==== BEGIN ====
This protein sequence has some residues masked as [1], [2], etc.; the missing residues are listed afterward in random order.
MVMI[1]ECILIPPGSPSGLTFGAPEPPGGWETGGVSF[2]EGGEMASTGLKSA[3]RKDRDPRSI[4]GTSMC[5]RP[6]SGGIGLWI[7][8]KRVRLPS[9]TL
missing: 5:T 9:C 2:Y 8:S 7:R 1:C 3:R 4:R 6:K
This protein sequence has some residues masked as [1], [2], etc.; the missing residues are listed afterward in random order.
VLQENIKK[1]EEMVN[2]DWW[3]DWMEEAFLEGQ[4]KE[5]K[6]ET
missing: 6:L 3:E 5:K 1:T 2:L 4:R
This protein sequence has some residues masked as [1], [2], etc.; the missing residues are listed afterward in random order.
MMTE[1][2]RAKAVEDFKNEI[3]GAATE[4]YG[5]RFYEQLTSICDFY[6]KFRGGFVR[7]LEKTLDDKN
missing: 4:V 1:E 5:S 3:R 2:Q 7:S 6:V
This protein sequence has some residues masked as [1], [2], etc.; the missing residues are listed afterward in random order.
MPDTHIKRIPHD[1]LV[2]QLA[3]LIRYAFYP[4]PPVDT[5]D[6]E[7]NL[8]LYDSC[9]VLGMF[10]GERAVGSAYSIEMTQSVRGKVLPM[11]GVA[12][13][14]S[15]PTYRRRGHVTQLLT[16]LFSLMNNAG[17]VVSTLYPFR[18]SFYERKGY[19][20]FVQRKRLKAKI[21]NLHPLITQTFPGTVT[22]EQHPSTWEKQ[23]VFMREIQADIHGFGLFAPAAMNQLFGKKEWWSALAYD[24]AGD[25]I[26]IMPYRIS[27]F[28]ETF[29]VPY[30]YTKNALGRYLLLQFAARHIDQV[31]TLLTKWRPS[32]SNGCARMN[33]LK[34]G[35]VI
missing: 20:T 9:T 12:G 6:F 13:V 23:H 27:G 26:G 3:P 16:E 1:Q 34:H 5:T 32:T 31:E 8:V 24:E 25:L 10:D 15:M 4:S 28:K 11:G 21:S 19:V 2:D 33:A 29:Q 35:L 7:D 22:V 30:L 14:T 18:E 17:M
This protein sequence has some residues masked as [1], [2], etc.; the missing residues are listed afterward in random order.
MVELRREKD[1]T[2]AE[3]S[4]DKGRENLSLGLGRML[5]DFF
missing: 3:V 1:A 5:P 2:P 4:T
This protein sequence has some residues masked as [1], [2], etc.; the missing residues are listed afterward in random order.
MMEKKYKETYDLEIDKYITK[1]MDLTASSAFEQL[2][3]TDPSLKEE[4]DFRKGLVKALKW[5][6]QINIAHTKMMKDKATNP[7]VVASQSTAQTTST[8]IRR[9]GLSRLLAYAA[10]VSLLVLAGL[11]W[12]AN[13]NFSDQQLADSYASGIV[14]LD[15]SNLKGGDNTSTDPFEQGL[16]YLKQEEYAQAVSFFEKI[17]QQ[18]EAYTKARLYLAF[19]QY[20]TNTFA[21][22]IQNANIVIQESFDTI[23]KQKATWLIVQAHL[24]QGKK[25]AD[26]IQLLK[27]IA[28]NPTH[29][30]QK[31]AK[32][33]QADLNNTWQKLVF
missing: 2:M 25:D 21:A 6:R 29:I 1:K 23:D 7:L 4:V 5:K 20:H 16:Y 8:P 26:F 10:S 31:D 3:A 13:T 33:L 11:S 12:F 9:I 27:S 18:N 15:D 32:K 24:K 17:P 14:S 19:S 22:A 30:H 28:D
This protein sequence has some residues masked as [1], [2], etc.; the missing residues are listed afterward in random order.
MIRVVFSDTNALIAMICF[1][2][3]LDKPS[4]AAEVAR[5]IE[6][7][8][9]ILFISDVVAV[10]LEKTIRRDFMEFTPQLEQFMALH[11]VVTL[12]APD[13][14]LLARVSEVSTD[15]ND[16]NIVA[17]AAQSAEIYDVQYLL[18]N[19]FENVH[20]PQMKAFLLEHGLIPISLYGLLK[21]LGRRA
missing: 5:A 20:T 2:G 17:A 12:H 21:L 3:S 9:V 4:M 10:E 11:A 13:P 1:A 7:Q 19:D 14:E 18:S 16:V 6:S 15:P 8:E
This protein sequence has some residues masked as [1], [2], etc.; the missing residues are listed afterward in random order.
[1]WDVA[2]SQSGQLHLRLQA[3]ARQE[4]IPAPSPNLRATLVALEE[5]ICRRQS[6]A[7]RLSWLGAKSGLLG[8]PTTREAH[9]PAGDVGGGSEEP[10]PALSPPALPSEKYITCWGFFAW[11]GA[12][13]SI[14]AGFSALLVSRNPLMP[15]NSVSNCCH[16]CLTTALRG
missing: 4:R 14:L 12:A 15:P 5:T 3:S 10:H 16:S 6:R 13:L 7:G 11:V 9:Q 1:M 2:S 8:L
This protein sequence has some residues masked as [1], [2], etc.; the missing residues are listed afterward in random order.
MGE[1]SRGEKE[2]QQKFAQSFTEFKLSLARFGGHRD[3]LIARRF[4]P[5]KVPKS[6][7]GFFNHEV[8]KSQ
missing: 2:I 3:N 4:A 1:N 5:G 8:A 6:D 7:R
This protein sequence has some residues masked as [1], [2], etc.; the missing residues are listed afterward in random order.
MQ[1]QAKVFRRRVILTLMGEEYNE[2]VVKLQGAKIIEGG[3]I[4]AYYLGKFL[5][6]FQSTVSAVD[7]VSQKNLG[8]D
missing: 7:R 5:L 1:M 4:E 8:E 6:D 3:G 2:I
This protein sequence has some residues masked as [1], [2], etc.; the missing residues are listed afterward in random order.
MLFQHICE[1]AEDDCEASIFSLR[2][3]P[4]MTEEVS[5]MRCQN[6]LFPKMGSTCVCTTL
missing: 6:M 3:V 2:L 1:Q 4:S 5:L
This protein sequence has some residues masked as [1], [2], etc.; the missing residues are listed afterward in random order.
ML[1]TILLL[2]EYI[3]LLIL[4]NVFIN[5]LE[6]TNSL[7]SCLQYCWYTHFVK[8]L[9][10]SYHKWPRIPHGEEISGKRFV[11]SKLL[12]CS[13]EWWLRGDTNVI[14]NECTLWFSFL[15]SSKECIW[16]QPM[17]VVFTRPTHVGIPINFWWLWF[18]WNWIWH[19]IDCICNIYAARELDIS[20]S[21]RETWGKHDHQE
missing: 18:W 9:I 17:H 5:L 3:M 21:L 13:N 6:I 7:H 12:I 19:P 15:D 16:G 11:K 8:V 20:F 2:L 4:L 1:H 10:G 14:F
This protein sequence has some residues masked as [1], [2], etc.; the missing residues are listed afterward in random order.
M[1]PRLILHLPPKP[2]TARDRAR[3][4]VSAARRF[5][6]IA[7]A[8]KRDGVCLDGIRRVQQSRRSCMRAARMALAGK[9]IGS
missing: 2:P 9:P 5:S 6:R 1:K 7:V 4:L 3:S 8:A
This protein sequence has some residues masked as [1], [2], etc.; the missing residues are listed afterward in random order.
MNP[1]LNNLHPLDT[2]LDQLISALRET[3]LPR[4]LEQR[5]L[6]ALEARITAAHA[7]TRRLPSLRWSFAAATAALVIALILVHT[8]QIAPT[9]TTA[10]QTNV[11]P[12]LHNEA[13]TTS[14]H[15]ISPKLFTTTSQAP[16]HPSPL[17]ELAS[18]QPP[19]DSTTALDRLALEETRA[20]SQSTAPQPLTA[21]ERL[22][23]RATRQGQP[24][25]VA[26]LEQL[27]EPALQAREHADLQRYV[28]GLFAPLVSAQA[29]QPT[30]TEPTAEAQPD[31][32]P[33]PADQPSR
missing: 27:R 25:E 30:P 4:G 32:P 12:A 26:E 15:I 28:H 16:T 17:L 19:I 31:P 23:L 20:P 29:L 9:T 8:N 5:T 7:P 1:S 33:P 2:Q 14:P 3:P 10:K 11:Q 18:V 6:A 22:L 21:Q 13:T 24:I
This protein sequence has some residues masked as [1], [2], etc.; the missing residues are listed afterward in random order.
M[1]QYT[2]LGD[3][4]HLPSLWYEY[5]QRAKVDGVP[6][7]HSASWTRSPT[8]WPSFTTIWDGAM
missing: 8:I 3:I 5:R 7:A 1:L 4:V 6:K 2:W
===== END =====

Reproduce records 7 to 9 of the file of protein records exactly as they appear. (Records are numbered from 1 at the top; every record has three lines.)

This protein sequence has some residues masked as [1], [2], etc.; the missing residues are listed afterward in random order.
MIRVVFSDTNALIAMICF[1][2][3]LDKPS[4]AAEVAR[5]IE[6][7][8][9]ILFISDVVAV[10]LEKTIRRDFMEFTPQLEQFMALH[11]VVTL[12]APD[13][14]LLARVSEVSTD[15]ND[16]NIVA[17]AAQSAEIYDVQYLL[18]N[19]FENVH[20]PQMKAFLLEHGLIPISLYGLLK[21]LGRRA
missing: 5:A 20:T 2:G 17:A 12:H 21:L 3:S 9:V 4:M 10:E 11:A 13:P 1:A 7:Q 19:D 14:E 18:S 16:V 6:S 15:P 8:E
This protein sequence has some residues masked as [1], [2], etc.; the missing residues are listed afterward in random order.
[1]WDVA[2]SQSGQLHLRLQA[3]ARQE[4]IPAPSPNLRATLVALEE[5]ICRRQS[6]A[7]RLSWLGAKSGLLG[8]PTTREAH[9]PAGDVGGGSEEP[10]PALSPPALPSEKYITCWGFFAW[11]GA[12][13]SI[14]AGFSALLVSRNPLMP[15]NSVSNCCH[16]CLTTALRG
missing: 4:R 14:L 12:A 15:P 5:T 3:S 10:H 16:S 6:R 13:L 7:G 11:V 9:Q 1:M 2:S 8:L
This protein sequence has some residues masked as [1], [2], etc.; the missing residues are listed afterward in random order.
MGE[1]SRGEKE[2]QQKFAQSFTEFKLSLARFGGHRD[3]LIARRF[4]P[5]KVPKS[6][7]GFFNHEV[8]KSQ
missing: 2:I 3:N 4:A 1:N 5:G 8:A 6:D 7:R